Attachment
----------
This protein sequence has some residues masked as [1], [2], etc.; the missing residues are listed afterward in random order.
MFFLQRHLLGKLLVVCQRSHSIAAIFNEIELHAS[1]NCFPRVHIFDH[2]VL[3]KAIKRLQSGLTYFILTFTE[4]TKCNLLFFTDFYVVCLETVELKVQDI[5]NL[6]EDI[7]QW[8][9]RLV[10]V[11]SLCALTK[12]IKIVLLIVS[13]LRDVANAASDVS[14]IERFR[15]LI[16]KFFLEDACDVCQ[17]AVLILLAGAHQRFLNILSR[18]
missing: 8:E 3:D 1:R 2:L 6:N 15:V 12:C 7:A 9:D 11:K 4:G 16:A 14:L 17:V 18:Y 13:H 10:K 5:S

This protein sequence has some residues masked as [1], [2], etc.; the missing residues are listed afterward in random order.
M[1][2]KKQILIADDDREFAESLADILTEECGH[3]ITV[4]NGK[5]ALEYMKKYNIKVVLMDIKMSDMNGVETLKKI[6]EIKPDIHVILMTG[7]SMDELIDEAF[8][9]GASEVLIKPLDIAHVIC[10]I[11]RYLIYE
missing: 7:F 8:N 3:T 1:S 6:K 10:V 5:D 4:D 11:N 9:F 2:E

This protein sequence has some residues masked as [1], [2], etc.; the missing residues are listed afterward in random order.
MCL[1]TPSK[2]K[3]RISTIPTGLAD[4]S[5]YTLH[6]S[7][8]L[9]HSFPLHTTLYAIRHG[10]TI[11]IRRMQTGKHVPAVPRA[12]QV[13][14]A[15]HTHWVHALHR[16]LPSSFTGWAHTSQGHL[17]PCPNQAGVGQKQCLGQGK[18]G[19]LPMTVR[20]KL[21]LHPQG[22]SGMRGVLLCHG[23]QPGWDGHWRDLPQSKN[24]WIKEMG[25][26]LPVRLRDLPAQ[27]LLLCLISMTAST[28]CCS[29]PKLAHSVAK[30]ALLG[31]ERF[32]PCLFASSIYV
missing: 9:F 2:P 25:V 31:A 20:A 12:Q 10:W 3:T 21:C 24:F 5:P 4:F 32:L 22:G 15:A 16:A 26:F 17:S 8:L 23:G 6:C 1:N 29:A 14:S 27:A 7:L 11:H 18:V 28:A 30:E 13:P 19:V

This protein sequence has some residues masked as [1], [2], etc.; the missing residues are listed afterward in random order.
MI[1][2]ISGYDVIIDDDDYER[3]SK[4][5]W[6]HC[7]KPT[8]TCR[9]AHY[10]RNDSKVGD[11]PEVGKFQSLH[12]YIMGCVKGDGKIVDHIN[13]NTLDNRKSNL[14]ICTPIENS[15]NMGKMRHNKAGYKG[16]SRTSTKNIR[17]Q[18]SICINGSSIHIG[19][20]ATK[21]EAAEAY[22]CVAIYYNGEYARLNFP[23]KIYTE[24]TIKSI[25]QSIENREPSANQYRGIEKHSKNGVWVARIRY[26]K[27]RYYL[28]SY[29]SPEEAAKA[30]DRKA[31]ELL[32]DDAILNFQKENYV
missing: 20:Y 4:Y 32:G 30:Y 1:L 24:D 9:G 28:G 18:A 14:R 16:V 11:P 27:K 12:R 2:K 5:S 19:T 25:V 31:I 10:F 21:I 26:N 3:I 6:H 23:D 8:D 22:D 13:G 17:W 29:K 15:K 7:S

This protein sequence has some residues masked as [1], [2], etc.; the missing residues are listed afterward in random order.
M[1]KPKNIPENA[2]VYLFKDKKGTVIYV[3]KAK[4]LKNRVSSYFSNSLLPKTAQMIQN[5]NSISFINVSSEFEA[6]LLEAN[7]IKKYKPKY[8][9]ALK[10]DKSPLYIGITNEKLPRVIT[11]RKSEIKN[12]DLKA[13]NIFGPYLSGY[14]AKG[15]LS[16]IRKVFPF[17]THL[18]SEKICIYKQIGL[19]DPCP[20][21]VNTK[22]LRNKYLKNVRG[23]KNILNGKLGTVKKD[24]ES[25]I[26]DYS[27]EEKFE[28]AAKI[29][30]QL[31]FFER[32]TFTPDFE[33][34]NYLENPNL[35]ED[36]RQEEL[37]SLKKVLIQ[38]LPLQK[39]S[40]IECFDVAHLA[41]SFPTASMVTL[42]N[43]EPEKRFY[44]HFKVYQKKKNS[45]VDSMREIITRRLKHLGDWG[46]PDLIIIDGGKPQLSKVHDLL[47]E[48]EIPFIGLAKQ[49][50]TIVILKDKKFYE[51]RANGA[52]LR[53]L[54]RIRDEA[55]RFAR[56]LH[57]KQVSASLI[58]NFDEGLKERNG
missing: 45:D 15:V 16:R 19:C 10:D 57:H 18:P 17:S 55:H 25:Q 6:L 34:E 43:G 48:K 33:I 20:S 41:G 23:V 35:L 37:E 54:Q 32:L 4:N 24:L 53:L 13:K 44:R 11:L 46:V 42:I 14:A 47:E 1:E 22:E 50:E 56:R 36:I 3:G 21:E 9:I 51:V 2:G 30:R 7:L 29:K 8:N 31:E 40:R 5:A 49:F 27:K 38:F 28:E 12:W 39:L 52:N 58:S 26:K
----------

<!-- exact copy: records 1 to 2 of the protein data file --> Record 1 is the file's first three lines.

This protein sequence has some residues masked as [1], [2], etc.; the missing residues are listed afterward in random order.
MFFLQRHLLGKLLVVCQRSHSIAAIFNEIELHAS[1]NCFPRVHIFDH[2]VL[3]KAIKRLQSGLTYFILTFTE[4]TKCNLLFFTDFYVVCLETVELKVQDI[5]NL[6]EDI[7]QW[8][9]RLV[10]V[11]SLCALTK[12]IKIVLLIVS[13]LRDVANAASDVS[14]IERFR[15]LI[16]KFFLEDACDVCQ[17]AVLILLAGAHQRFLNILSR[18]
missing: 8:E 3:D 1:R 2:L 6:N 15:V 12:C 7:A 9:D 11:K 4:G 16:A 14:L 17:V 18:Y 13:H 10:K 5:S

This protein sequence has some residues masked as [1], [2], etc.; the missing residues are listed afterward in random order.
M[1][2]KKQILIADDDREFAESLADILTEECGH[3]ITV[4]NGK[5]ALEYMKKYNIKVVLMDIKMSDMNGVETLKKI[6]EIKPDIHVILMTG[7]SMDELIDEAF[8][9]GASEVLIKPLDIAHVIC[10]I[11]RYLIYE
missing: 7:F 8:N 3:T 1:S 6:K 10:V 5:D 4:D 11:N 9:F 2:E